Harley came by its scrappy attitude the hard way. It hasn’t all been a smooth ride from its founding in a Milwaukee machine shop where 22-year-old William S. Harley and his friend Arthur Davidson attached a small gasoline engine to a regular bicycle frame in 1903. The company barely survived the Depression — sales fell from 21,000 in 1929 to 3,703 in 1933 — and nearly wilted again in the 1970s and ’80s under assault from Japanese makers like Honda, Kawasaki, and Yamaha. Late-life diversions into the Buell and MV Agusta specialty brands flopped and were discontinued in 2009.

Today, Harley is on a more solid footing. It sells more than 30 different models in six product categories, ranging in price from $8,000 to nearly $40,000 — all of them classified as heavyweight bikes whose engines displace more than 650 cc. Its buyers know what to expect: The air-cooled V-twin engine that is Harley’s mainstay is almost as old as the company itself, having been devised in 1909. Quality remains an issue. According to Consumer Reports, Harley owners experience a serious problem twice as often as owners of some Japanese bikes. Still, its customers remain exceptionally loyal, with 75% saying they would buy their bike again.

Sales are ticking upward again after a deep slump. Harley-Davidson shipped 247,625 motorcycles in 2012, up 6.2% from 2011, and it forecasts a similar gain in 2013. That’s a far cry from the motorcycle maker’s peak in 2006 when Harley shipped near 350,000 bikes — but a healthy improvement over 2009, when sales bottomed at 223,023. More than one third of Harley’s sales are made overseas.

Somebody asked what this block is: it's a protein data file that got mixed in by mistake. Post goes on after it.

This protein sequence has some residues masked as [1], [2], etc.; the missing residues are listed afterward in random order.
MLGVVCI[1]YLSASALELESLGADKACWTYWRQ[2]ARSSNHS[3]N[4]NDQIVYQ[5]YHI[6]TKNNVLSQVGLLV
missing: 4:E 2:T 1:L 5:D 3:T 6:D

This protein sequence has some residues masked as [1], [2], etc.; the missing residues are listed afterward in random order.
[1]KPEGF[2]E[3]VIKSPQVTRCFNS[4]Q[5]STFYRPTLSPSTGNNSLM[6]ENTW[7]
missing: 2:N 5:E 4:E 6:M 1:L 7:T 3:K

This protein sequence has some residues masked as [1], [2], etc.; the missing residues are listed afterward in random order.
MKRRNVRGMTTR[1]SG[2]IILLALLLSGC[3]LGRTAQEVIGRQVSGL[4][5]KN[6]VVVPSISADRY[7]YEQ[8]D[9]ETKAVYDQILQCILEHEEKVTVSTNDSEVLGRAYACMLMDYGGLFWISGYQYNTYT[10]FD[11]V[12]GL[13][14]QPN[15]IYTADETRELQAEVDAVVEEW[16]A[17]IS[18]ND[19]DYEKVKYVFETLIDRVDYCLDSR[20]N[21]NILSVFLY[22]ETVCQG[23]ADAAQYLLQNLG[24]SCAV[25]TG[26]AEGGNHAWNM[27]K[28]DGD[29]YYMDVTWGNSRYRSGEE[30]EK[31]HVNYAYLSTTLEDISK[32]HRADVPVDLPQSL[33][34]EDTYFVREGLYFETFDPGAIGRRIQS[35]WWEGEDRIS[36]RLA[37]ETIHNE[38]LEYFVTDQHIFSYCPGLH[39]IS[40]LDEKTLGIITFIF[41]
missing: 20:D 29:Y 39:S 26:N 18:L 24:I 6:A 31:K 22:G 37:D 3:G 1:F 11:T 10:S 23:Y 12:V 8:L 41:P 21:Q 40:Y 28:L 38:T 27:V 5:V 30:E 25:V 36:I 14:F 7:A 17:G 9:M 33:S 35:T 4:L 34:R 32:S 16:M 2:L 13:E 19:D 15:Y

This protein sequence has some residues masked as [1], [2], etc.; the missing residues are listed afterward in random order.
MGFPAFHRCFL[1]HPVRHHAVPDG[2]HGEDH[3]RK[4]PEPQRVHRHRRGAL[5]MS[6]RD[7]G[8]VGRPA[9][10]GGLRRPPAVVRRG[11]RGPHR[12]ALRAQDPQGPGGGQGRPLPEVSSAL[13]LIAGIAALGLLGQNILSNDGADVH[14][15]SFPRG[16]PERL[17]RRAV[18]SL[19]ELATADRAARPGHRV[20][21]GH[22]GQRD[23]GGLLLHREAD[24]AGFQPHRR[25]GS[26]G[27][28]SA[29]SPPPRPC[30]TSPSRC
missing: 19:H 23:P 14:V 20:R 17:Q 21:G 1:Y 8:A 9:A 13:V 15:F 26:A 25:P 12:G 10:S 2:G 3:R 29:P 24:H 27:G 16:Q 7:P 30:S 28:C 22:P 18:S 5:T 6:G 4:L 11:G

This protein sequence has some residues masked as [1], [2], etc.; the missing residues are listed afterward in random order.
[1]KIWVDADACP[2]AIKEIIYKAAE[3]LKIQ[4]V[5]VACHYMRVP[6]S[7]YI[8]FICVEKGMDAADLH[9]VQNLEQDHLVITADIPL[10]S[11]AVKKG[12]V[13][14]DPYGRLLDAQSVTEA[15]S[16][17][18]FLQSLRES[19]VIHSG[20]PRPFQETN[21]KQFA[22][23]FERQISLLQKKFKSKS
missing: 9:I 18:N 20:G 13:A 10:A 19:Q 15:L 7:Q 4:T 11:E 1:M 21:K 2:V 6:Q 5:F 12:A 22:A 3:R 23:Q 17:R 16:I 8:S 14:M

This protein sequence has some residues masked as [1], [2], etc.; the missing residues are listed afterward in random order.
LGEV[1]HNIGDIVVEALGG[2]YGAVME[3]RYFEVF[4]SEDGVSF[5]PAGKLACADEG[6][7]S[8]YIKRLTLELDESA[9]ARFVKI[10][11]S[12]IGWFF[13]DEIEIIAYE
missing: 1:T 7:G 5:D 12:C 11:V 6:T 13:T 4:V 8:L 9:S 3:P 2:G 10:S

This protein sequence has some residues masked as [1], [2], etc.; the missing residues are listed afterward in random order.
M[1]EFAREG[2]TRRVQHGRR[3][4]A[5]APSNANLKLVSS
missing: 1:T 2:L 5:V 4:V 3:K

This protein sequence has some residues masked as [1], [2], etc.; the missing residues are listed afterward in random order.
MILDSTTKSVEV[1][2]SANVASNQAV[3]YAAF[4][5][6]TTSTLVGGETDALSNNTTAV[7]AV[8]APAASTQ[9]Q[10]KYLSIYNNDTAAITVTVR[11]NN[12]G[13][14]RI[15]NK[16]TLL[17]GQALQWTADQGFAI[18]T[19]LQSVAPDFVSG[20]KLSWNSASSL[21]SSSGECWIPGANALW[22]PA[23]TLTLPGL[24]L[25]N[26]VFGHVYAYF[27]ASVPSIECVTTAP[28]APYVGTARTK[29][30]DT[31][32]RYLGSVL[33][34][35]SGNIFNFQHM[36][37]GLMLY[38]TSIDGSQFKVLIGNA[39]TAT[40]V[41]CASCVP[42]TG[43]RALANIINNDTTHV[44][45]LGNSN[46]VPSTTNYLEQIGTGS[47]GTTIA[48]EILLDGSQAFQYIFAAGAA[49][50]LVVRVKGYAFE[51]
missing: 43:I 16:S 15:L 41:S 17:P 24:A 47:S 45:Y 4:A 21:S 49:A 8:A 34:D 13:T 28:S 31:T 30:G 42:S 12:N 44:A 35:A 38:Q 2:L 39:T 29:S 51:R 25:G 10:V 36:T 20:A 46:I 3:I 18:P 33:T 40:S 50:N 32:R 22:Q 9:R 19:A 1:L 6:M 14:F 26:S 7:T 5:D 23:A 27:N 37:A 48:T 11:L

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Thanks to an ongoing restructuring begun in 2009, Harley has been expanding its profitability. The company’s gross margins have improved from 32.3% in 2009 to 34.8% in 2012. Analysts figure that production efficiency at Harley plants has increased markedly, from 33 bikes per employee per year a decade ago to more than 41 now. For more cost-effective production, Harley has set up two assembly plants outside the U.S. — one in Brazil and the other in India. These facilities help the company assemble parts locally and avoid import tariffs.

With its core audience of middle-aged males graying — their average age is probably north of 50 — Harley has been trying to expand its appeal to include young adults, women, and minorities. It refers to these demographic categories as “outreach customers.” Though still small, their numbers grew faster than those of core customers in 2012.

It probably isn’t surprising that Harley is making few concessions in order to broaden its owner base; any outreach customers will find their new bikes come wrapped in the rebel lifestyle. In 2009, Harley introduced a bare-bones retro-bike called the Iron 883 Sportster and priced it at $7,999 to attract new customers. But it didn’t try to soften its bad-boy image with any “You meet the nicest people on a Honda”-style ad campaign. In its promotional material, Harley links the 883 to the original Sportster, introduced in 1957, with its retro style and “gritty, old-school garage features” and warned that “this blacked-out bruiser is a raw, aggressive throwback. No chrome no apologies — just an authentic ride and old school style.” It seems that Harley knows its customers — and itself — only too well to change its ways.